As MPs on the culture, media and sport select committee prepare to begin their inquiry into digital switchover a one-day seminar in Westminster yesterday provided chairman John Whittingdale a chance to consider all the key issues.
Whittingdale's committee announced the probe in July. Issues to be examined include the costs, benefits and feasibility of the Government's 2008-2012 timetable, as well as how those on low incomes and the elderly will be assisted.
Among those due to give evidence on Tuesday is David Elstein, chairman of Sparrowhawk Media (owner of the international Hallmark channel) and a non-executive director of ntl. At yesterday's Westminster Media Forum seminar on analogue switch-off and new digital services, Elstein—Channel 5's launch CEO—said switchover would prove ten times more difficult than the Channel 5 retuning exercise and ten times more expensive.
Elstein said the total cost of switchover would end up between £11bn and £13bn. Ford Ennals, chief executive of Digital UK, the industry-funded body coordinating switchover, put the total cost at £4.5bn. Ennals hit back at a survey which this week claimed only a third of viewers were aware of switchover.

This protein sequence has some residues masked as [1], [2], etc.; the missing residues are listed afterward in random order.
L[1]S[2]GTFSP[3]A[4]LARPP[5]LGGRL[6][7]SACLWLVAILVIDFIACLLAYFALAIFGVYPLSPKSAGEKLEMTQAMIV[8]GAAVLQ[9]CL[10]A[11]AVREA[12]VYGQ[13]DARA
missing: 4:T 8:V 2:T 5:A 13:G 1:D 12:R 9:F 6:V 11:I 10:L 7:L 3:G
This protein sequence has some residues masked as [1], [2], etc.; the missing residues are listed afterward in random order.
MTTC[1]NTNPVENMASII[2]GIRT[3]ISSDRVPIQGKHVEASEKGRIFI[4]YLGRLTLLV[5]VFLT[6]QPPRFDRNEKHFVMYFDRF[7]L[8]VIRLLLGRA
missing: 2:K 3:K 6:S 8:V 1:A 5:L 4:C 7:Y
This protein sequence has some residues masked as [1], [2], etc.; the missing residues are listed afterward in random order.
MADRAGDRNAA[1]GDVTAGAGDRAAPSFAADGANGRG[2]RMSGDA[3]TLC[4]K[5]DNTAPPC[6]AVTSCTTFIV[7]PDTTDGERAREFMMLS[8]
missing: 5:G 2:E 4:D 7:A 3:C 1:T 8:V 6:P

"At a national level awareness is 65%, 36 points ahead of where it was a year ago; in Border [the first region due to go digital only in 2008] it is 74%. So we are making progress," said Ennals.
David Johnston, digital director at Philips Electronics, said it was vital that the information campaign preparing consumers for switchover avoided confusion. "It is absolutely important that the consumer receives a clear message, understands what is going to happen and buys products with confidence," said Johnston.
Danny Churchill, technology consultant to DSGI (formerly Dixons), said sales of digital receivers and recorders would need to increase by 60% each year if switchover was to be met. Since Border was due to go digital-only in three years' time sales would have to increase there by 260%.
Churchill said it was important that the industry avoided a "back-end panic" with potential shortage of equipment in shops. "We need consumers to start thinking early about the fact that they are going to have to switch. If we are going to avoid a back-end panic we will have to create a front-end demand," he said.